When was the last successful back up and did it get all of the critical data? Do you know what and where that data is? How quickly could you recover that data in the event of a failure? Do you have a business continuity plan or just a copy of your files? Ensure you have a clear system for recovery.
How many updates and patches are missing from key systems? Microsoft and other software vendors are constantly adding updates, fixes and patches to make the systems more secure and function. How far behind are you? What exposures are being left open? These are all things to be taken into consideration and updated.
How to know it’s time for a change
I am asked about the transition process almost daily. Changing your IT service providers is definitely a position most companies dread and often will try to avoid it at all costs. Odds are every 3 or so years you will find yourself in some form of IT transition. The sooner you embrace it and move through it, the better off your business (and sanity) will be.
Consider the following to help you reduce the turbulence and your blood pressure:
- Have you had the same “guy” for over 10 years?
- Do you pretty much depend on one consultant?
- Have you kept changing – every 3 years or so?
- Has your business grown or downsized 20% or more?
- Are you spending time distracted with IT problems instead of helping your clients and employees succeed?
- Do you have a person who is part timing technology and support?
- Do you have a written technology plan?
- Do you know the real time it would take to recover your systems in failures?
What does it truly cost if I don’t evaluate our IT?
Efficient vs. rundown business tools create a gap in performance. We may know this in theory, but for some reason we do not take the time to evaluate what that truly means to the business’ bottom line.
That delta adds up and over time becomes staggering. I am sure you have looked at what a different rate of return means to your investments over time. Consider the two very similar.
Businesses that focus on measurement and improvement progress faster than those who go with the flow. “What get measured, gets done” – Tom Peters.
Every facet of your business has an impact on your bottom line. Embracing this truth is overwhelming at first, but it is essential for predictable growth for your business. A company that focuses solely on its core ability will likely remain a small entity, because of its focus on the trade. In fact it may grow, but likely will stall due to the inexperience of leadership and lack of systems and processes. Being the best CPA is not being the best business leader. It is very hard to break the ceiling of 10-15 employees without an established understanding of leadership and business systems. It requires an entirely new set of skills to be grown and an appreciation for the impact it has on the overall success of the business.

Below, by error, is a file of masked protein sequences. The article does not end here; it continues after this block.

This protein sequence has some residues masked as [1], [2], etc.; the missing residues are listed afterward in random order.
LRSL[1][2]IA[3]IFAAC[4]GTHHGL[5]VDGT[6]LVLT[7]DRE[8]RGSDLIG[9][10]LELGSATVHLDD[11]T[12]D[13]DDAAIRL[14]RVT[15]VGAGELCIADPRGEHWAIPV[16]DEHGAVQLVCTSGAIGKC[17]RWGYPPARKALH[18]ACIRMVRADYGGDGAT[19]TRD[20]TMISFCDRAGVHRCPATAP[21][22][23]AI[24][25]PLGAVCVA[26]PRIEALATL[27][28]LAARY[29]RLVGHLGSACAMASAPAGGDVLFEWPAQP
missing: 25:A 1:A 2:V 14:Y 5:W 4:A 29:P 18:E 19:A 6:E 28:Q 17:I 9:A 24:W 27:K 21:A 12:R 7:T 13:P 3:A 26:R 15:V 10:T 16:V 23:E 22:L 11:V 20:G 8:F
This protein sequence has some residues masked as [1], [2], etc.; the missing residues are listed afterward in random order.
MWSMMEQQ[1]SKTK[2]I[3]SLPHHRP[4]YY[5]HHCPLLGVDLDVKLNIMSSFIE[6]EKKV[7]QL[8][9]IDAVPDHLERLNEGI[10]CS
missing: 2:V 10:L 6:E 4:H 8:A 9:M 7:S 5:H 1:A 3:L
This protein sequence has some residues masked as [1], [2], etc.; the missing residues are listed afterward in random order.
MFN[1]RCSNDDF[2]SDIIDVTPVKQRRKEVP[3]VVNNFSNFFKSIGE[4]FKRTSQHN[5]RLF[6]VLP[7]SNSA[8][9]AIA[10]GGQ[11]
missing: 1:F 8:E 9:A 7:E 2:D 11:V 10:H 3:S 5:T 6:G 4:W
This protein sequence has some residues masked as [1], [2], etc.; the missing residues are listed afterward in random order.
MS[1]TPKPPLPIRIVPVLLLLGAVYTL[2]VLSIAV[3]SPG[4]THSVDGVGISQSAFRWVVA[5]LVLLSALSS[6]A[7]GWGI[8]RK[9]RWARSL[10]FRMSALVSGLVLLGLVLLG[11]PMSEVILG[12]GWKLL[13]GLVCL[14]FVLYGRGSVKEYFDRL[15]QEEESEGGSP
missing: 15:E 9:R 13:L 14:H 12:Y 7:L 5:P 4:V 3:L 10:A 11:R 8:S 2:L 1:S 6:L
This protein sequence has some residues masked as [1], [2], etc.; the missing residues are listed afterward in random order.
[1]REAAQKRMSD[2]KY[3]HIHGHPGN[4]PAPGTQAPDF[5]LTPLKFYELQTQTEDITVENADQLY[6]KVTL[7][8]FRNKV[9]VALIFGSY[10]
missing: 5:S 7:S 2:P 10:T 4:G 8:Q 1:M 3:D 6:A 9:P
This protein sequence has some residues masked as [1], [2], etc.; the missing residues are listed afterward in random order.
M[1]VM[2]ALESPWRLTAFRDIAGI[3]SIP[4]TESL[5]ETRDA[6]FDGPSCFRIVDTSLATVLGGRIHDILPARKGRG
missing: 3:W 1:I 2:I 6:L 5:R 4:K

Speaking of costs, have you considered how long you should keep bad employees on the hook?
Unfortunately, all leaders and employers have had employees who did not meet expectations or the job requirements. I am not referring to employees who have made obvious mistakes like destroyed client relationships or failed to show up. Instead, I am focusing on the mediocre employees who fly under the radar costing us revenue without even knowing it.
We tend to keep these types around for years. We make excuses for them and take blame for them. Every once in a while we see flashes of poor performance or mistakes and think, “well most of the time they’re OK.”
Training systems and process need to be in place to help these people either consistently hit the target or help them find a place where they will do better. We hurt our other strong employees when we allow this performance to affect the whole company.
Where am I going with this?
Like mediocre employees, mediocre IT is rampant in organizations. Many of us are just getting by at best. They hold the whole organization back a little here and little there. It is so constant that you do not even recognize it; it is just the way it is. It’s time to take responsibility and challenge the idea that average is good enough to raise our overall success.
How do I evaluate our current IT status?
Depending on your situation, you may be able to avoid change at this time. So take the time to assess your position first.
First step is to simply calculate the cost of the current approach to your business. This can be very hard for leadership, because often how you experience technology usage vs. the rest of the company is different. But, this leaves leadership vulnerable on the back end.
Leaders often have the newer systems and if they need help they can almost demand it of others. They also get priority service and often get to fly above the real turbulence. The problem is that the staff’s efficiency and ability to get work done is impacted which hurts the overall business performance. Overall business performance reduces value and profitability which then hits the leaders, but does so in a concealed manner.
Next step to get the real effect is to dig into the organization, spend a little time asking questions, observing work flow and workarounds and get candid information from managers and employees. An internal survey may do the trick, but it really depends on the organization.
Here is where you will find tangible value in redesigning your IT approach. Once you have been in the trenches and better understand the usage of technology in your business, you can begin to fill in the holes and decide if your solution to IT support and service is appropriate.
If you find that your approach it is not the appropriate solution, that’s when you begin researching options available to you and that best fit your needs. You can speak to us at NENS at any time about what it means to be a NENS client and how our approach can alleviate your business from IT stress. Even if we are not the best fit for you we can point you in the right direction. Feel free to call 781-933-9300 or email us firstname.lastname@example.org.